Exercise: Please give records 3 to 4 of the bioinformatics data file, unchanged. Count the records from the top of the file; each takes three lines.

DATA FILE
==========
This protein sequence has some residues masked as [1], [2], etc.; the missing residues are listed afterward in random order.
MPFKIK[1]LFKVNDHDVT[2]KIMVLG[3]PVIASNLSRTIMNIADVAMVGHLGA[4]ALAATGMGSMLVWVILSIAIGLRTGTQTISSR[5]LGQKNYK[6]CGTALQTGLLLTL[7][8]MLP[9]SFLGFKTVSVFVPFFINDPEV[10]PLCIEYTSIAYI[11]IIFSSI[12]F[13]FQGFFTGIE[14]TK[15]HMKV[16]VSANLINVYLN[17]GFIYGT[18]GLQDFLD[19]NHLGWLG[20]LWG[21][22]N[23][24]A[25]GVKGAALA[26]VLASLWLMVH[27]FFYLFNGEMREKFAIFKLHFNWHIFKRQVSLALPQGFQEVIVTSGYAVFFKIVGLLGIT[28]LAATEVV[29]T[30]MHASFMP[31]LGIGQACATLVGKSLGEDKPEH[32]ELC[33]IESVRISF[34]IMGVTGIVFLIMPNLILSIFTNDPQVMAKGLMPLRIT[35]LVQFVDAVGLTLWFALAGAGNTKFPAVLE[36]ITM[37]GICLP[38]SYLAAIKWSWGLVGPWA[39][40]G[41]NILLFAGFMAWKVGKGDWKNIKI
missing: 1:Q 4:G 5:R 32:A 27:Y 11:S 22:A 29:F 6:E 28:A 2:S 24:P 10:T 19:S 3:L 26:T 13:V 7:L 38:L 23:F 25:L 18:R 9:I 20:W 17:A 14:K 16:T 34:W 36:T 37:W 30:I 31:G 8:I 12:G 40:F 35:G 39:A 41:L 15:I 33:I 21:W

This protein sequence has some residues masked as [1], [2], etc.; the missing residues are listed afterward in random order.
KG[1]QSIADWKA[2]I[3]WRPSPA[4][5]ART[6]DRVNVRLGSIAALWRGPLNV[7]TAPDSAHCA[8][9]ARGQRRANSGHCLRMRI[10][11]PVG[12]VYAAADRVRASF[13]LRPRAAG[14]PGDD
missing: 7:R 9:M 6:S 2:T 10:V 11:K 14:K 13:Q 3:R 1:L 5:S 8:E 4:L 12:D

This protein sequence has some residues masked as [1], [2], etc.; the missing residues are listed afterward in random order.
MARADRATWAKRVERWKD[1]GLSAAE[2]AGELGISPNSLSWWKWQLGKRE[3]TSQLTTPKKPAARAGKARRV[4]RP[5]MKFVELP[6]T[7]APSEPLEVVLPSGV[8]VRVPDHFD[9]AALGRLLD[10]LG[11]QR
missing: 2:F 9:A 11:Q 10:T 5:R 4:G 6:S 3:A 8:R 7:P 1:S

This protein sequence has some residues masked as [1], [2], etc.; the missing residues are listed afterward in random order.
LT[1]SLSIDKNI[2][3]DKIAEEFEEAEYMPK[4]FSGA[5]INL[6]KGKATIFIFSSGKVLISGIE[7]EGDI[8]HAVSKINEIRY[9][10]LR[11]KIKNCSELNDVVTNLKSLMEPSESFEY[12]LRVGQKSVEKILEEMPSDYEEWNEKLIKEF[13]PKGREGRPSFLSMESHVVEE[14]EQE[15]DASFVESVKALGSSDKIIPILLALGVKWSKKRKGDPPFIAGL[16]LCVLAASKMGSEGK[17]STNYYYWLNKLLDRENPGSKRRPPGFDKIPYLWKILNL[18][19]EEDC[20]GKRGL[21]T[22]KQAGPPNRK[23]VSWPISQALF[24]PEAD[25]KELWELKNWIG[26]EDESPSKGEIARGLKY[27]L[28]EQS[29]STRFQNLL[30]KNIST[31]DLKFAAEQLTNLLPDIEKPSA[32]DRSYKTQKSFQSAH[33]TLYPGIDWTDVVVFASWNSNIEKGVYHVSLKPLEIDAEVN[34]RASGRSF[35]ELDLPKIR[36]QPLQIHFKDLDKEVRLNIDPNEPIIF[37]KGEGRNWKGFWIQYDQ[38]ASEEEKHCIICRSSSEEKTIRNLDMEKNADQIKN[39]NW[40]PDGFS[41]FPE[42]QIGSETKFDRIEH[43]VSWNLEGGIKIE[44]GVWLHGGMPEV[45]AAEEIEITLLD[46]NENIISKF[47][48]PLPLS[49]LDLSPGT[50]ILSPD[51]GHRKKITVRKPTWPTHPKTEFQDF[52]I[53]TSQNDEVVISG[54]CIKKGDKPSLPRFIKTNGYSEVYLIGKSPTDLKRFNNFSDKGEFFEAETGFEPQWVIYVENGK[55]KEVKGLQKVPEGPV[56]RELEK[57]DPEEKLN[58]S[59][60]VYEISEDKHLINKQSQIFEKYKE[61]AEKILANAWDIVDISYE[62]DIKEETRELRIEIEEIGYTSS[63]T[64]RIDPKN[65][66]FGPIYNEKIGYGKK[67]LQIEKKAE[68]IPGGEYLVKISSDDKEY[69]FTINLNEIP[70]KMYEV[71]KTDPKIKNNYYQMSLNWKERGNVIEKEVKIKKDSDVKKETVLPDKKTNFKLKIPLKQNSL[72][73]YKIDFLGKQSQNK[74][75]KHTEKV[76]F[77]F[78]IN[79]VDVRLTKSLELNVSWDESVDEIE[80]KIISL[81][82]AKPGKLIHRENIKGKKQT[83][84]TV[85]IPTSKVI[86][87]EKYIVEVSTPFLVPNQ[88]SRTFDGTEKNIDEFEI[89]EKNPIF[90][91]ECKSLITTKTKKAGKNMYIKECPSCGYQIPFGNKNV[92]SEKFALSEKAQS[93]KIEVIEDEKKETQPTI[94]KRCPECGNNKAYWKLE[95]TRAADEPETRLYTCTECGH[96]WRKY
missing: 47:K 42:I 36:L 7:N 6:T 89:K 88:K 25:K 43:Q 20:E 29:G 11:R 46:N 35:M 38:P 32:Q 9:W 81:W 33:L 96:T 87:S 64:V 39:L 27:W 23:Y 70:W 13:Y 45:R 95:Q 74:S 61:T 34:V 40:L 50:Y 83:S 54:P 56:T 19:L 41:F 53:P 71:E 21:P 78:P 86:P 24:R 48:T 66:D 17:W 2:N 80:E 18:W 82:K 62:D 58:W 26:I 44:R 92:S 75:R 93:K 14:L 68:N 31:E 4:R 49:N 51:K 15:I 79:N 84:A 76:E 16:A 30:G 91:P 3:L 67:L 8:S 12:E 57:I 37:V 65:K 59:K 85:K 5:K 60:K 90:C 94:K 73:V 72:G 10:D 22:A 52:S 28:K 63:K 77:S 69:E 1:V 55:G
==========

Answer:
This protein sequence has some residues masked as [1], [2], etc.; the missing residues are listed afterward in random order.
MARADRATWAKRVERWKD[1]GLSAAE[2]AGELGISPNSLSWWKWQLGKRE[3]TSQLTTPKKPAARAGKARRV[4]RP[5]MKFVELP[6]T[7]APSEPLEVVLPSGV[8]VRVPDHFD[9]AALGRLLD[10]LG[11]QR
missing: 2:F 9:A 11:Q 10:T 5:R 4:G 6:S 3:A 8:R 7:P 1:S

This protein sequence has some residues masked as [1], [2], etc.; the missing residues are listed afterward in random order.
LT[1]SLSIDKNI[2][3]DKIAEEFEEAEYMPK[4]FSGA[5]INL[6]KGKATIFIFSSGKVLISGIE[7]EGDI[8]HAVSKINEIRY[9][10]LR[11]KIKNCSELNDVVTNLKSLMEPSESFEY[12]LRVGQKSVEKILEEMPSDYEEWNEKLIKEF[13]PKGREGRPSFLSMESHVVEE[14]EQE[15]DASFVESVKALGSSDKIIPILLALGVKWSKKRKGDPPFIAGL[16]LCVLAASKMGSEGK[17]STNYYYWLNKLLDRENPGSKRRPPGFDKIPYLWKILNL[18][19]EEDC[20]GKRGL[21]T[22]KQAGPPNRK[23]VSWPISQALF[24]PEAD[25]KELWELKNWIG[26]EDESPSKGEIARGLKY[27]L[28]EQS[29]STRFQNLL[30]KNIST[31]DLKFAAEQLTNLLPDIEKPSA[32]DRSYKTQKSFQSAH[33]TLYPGIDWTDVVVFASWNSNIEKGVYHVSLKPLEIDAEVN[34]RASGRSF[35]ELDLPKIR[36]QPLQIHFKDLDKEVRLNIDPNEPIIF[37]KGEGRNWKGFWIQYDQ[38]ASEEEKHCIICRSSSEEKTIRNLDMEKNADQIKN[39]NW[40]PDGFS[41]FPE[42]QIGSETKFDRIEH[43]VSWNLEGGIKIE[44]GVWLHGGMPEV[45]AAEEIEITLLD[46]NENIISKF[47][48]PLPLS[49]LDLSPGT[50]ILSPD[51]GHRKKITVRKPTWPTHPKTEFQDF[52]I[53]TSQNDEVVISG[54]CIKKGDKPSLPRFIKTNGYSEVYLIGKSPTDLKRFNNFSDKGEFFEAETGFEPQWVIYVENGK[55]KEVKGLQKVPEGPV[56]RELEK[57]DPEEKLN[58]S[59][60]VYEISEDKHLINKQSQIFEKYKE[61]AEKILANAWDIVDISYE[62]DIKEETRELRIEIEEIGYTSS[63]T[64]RIDPKN[65][66]FGPIYNEKIGYGKK[67]LQIEKKAE[68]IPGGEYLVKISSDDKEY[69]FTINLNEIP[70]KMYEV[71]KTDPKIKNNYYQMSLNWKERGNVIEKEVKIKKDSDVKKETVLPDKKTNFKLKIPLKQNSL[72][73]YKIDFLGKQSQNK[74][75]KHTEKV[76]F[77]F[78]IN[79]VDVRLTKSLELNVSWDESVDEIE[80]KIISL[81][82]AKPGKLIHRENIKGKKQT[83][84]TV[85]IPTSKVI[86][87]EKYIVEVSTPFLVPNQ[88]SRTFDGTEKNIDEFEI[89]EKNPIF[90][91]ECKSLITTKTKKAGKNMYIKECPSCGYQIPFGNKNV[92]SEKFALSEKAQS[93]KIEVIEDEKKETQPTI[94]KRCPECGNNKAYWKLE[95]TRAADEPETRLYTCTECGH[96]WRKY
missing: 47:K 42:I 36:L 7:N 6:T 89:K 88:K 25:K 43:Q 20:E 29:G 11:R 46:N 35:M 38:P 32:Q 9:W 81:W 33:L 96:T 87:S 64:V 39:L 27:W 23:Y 70:W 13:Y 45:R 95:Q 74:S 61:T 34:V 40:L 50:Y 83:S 54:P 56:T 19:L 41:F 53:P 71:E 21:P 78:P 86:P 24:R 48:T 66:D 17:W 2:N 80:E 18:W 82:K 62:D 58:W 26:I 44:R 92:S 75:R 93:K 14:L 68:N 31:E 4:R 49:N 51:K 15:I 79:N 84:A 76:E 16:A 30:G 91:P 3:L 67:L 8:S 12:E 57:I 37:V 65:K 59:K 85:K 5:K 60:K 90:C 94:K 73:V 72:G 10:D 22:A 52:S 28:K 63:K 77:S 69:E 1:V 55:G